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Fixing auto sheet metal damaged in brush fire ?

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  • Fixing auto sheet metal damaged in brush fire ?

    I know you guys had a lot of brush fires a few months ago and we are having them now ,

    what happens to automotive sheet metal when it gets heated in a fire ?

    How strong is the metal in the chassis., does it loses it temper ?

    does the outer sheet metal lose its temper / strength if the heat is high enough to burn off the paint but the car did not catch on fire inside ?

    at the Malibu fire a few very rare cares were burned to the ground and even melted the the alloy brake drums , while other cars just had the paint scorched and windows cracked ,

    Thanks for your ideas


  • #2
    i know it becomes toxic, we were warned of burnt out cars years ago, i lived in a bad area lol. i'm pretty sure something happens to the steel too as i had a go at repairing a roof skin a few year before coming to OZ and it was like filing hardened steel, the file just skidded across the surface. not sure what steel it was before the fire but still. i have done some repairs on modern cars in the last 10 years while working in melbourne where someone had torch shrunk the panel before and that was the same.

    i'm no metallurgist though lol
    thanks neil

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    • #3
      For a time in my career I rebuilt Insurance Salvage vehicles. I have done several fire vehicles where maybe a front end is burned or section of the car. Did a lot of front ends on high dollar cars like that. We could never reuse any sheetmetal that got hot. Inner structures would be ok after media blasting them, then epoxy, but sheet metal was always trash. What happens to the steel is fairly simple, at least this is my suspicion. Fire is burning, metal is hot, Fire department comes and puts the fire out. Cool/cold water on hot steel. Instantly hardens it and definitely makes it brittle. If something gets scorched and then can cool naturally it's ok, but when water is used is when the metal gets hard and brittle. Once I had to re-use a Jaguar front end that got burnt cause there was nothing available used. Told the guy I did it for never again. Trying to work it was a nightmare, especially the hood. Basically any sheetmetal that gets hot and then quenched by a fire hose is scrap.

      And with cars in the last 10 years or so using HSLA steel in body panels as well as structural members, forget it. Junk. Try straightening HSLA unibody rails on something after a collision much less a fire. All they do is tear. Alum Ford F150's here in the US get junked at an incredibly high rate, because the cost to repair them is so high and very few have the equipment or training to do so.
      Last edited by Chris_Hamilton; 09-14-2020, 11:30 AM.

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      • #4
        Hi , thanks and keep those ideas coming .....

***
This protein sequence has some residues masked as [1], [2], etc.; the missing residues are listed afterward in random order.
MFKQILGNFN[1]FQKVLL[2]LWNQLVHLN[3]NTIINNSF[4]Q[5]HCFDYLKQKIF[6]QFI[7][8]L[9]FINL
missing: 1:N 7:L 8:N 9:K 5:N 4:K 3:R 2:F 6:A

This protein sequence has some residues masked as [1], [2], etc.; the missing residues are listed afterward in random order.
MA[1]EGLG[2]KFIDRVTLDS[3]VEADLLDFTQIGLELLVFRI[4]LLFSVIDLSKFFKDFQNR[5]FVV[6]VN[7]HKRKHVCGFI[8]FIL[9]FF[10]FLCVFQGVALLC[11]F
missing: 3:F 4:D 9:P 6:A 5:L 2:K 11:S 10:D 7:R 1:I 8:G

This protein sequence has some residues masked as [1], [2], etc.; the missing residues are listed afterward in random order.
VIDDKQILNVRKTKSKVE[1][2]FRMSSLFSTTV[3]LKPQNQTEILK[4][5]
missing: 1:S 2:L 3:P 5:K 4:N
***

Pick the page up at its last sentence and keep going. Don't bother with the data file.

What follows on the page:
these would be old cars not HSLA steel but its good to know anyway,

        There are also a lot of old cars that have engine fires , but the rest of the car is OK ,

        Anyway i would love to hear more of what you have fixed or could not fix .

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        • #5
          Most of what I was referring to was about conventional steel. Just went off on a tangent in the last paragraph. Conventional cold rolled will respond the same way, it will harden and get brittle when quenched while hot. Because of that it shrinks which in turn cause the sheet metal to warp. I did a lot of engine fire cars and the ones that didn't get doused by the fire department and cooled on their own were OK to work. I had one guy that bought a lot of classics that had fires, 68-69 Camaros, 65-70 Mustangs, Tri-Fives, other muscle cars, most of the time we would replace the sheetmetal and media blast the front inner structure (after pulling everything) epoxy (DP40 back in the day), SPI epoxy now and then reassemble and paint. Trying to work the burned fenders and hoods that got doused (hoods, forget about it) was a challenge. It was always much easier to replace with used or reproduction sheet metal. The guy that was bringing them to me made very good money on those cars. Relatively simple and not a massive amount of parts to replace. Nowadays a different story. I got pretty good at making wire harnesses for GM's and Fords of that era.

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          • #6
            just a thought! if you had an induction heater maybe you could re-heat panels you can't obtain, then let them cool naturally.

            anyone have thoughts on that or would the temper not return to normal?
            thanks neil

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            • #7
              I would be interested in what the induction heaters can do for dents etc , I am not sure you could get one large enough to do a panel ,

              they "fix" hail dents with the smaller induction heaters or at least "Sell" them for hail dents , I never used one

              but it could also be just more VooDoo to separate you and your money

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              • #8
                i have used them to remove plastic boot floors from modern cars, the do get the metal warm, it might be worth a go, as for hail dents nah still use dent rods lol
                thanks neil

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                • #9
                  I once read a post on a Land Rover forum where a badly burnt chassis, axles Had been reused. Unfortunately for the poster most of the steel components cracked in use.

                  His advice was to walk away from a burnt car.

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